Conflict within an Organization

by Lexi Gonzales*

Conflict has a negative connotation, but whether or not conflict leaves a positive or negative impact on an organization depends on how it is handled.

Handling a conflict between an organizations’ executive board is critical. An organization’s executive members are the leaders and role models for other members. They must be able to work as a team in order to manage the organization. Conflict between them effects the organization as a whole.

If not addressed tensions can grow and leave negative impressions on the organization, but when addressed in a timely, effective, manner it can become beneficial.

Conflict can be constructive or destructive.

Constructive conflict is when the overall end result of a conflict is mutually beneficial to the organization. It prompts for open communication. It helps members develop better collaboration skills and relationships. It also assists in building a stronger organization.

Destructive conflict is when a negative mark is left on the group. It tends to split the organization into sides and not fully resolve the problem and leads to issues in the future. It promotes inequality and an imbalance of power, often damaging relationships.

To achieve a constructive end results and organization should try to plan a meeting strictly for address the issue. If members don’t feel comfortable to face the issue without a professional facilitator they can always make an appointment at our office for mediation.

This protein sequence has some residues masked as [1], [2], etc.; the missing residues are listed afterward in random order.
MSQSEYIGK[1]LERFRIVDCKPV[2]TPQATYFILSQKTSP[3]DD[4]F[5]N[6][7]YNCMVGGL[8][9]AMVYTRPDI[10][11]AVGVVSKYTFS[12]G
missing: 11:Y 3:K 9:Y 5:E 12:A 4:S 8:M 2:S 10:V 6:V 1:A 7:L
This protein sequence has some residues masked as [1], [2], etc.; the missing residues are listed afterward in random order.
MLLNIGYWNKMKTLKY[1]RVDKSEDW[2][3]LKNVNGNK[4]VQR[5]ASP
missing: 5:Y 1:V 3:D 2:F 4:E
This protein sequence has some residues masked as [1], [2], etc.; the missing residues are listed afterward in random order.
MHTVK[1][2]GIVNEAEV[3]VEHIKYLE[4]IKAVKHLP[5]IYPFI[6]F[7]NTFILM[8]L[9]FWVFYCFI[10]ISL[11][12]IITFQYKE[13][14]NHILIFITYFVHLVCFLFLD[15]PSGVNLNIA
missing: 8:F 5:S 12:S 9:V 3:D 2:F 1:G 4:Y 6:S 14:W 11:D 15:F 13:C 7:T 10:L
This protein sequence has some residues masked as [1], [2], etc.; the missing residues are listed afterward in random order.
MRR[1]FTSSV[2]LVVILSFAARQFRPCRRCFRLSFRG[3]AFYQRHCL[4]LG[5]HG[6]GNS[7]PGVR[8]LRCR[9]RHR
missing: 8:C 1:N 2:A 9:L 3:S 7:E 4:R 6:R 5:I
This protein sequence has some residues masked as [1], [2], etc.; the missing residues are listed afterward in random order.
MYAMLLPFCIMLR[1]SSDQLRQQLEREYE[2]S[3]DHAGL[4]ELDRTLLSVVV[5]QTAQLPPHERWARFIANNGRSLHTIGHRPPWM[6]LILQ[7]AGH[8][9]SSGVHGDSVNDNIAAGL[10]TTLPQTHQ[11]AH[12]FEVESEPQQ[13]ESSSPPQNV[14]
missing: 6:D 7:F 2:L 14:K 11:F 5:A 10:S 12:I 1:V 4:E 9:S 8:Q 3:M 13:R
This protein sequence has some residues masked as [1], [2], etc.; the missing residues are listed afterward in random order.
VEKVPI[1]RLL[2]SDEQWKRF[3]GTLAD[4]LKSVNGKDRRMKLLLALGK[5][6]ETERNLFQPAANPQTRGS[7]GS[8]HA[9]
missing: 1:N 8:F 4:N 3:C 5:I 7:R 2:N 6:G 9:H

These several steps will help come to a resolution for conflict.

Accept and activate awareness.

The board must be able to accept that there is a problem on hand in order to fix it. This is important because without recognition an issue can grow from a minor problem to a major problem and the end result could very well end the organization. When addressing problem, members should shy away from placing the blame on anyone. Nothing gets resolved by simply blaming someone.

Aim.

Define what the organization is aiming to resolve after recognizing the issue. How is this conflict affect the organization? Is it keep the organization from its overall goal? If so what must we do in order to fix it? Why are we at where we are now currently? What must we do to get where we want to be?

Acknowledge.

Acknowledge all events related or unrelated to the issue. This helps the organization be aware of what built up to the conflict. Giving them and idea on how everything happen, what needs to be fixed, and what can be done differently in the future to prevent problems.

Seek accountability and address issues.

In this step members should be looking at all individuals and members not directly involved in the issue and see how the unsolved issue is affect them. This helps the members involved in the conflict discover that resolving any issues does not only benefit them but the organization as the whole. This step allows members to take accountability for their actions.

Award.

It is important to reach closure in order to resolve the conflict fully and prevent future issue to arise from past conflict. Make it known that all issues have been resolved and the executive board is stronger than ever and ready to work for their organization.

Remember “Forest fires keep burning because of the underbrush not because of the large trees”.

If your organization is having trouble resolving conflict feel free to make an appointment with our office for mediation.

Visit http://www.bearkatlaw.com, our Facebook page, our Twitter, or shsu.edu/legalservice for more updates and details, or call us at 936.294.1717 for more information.

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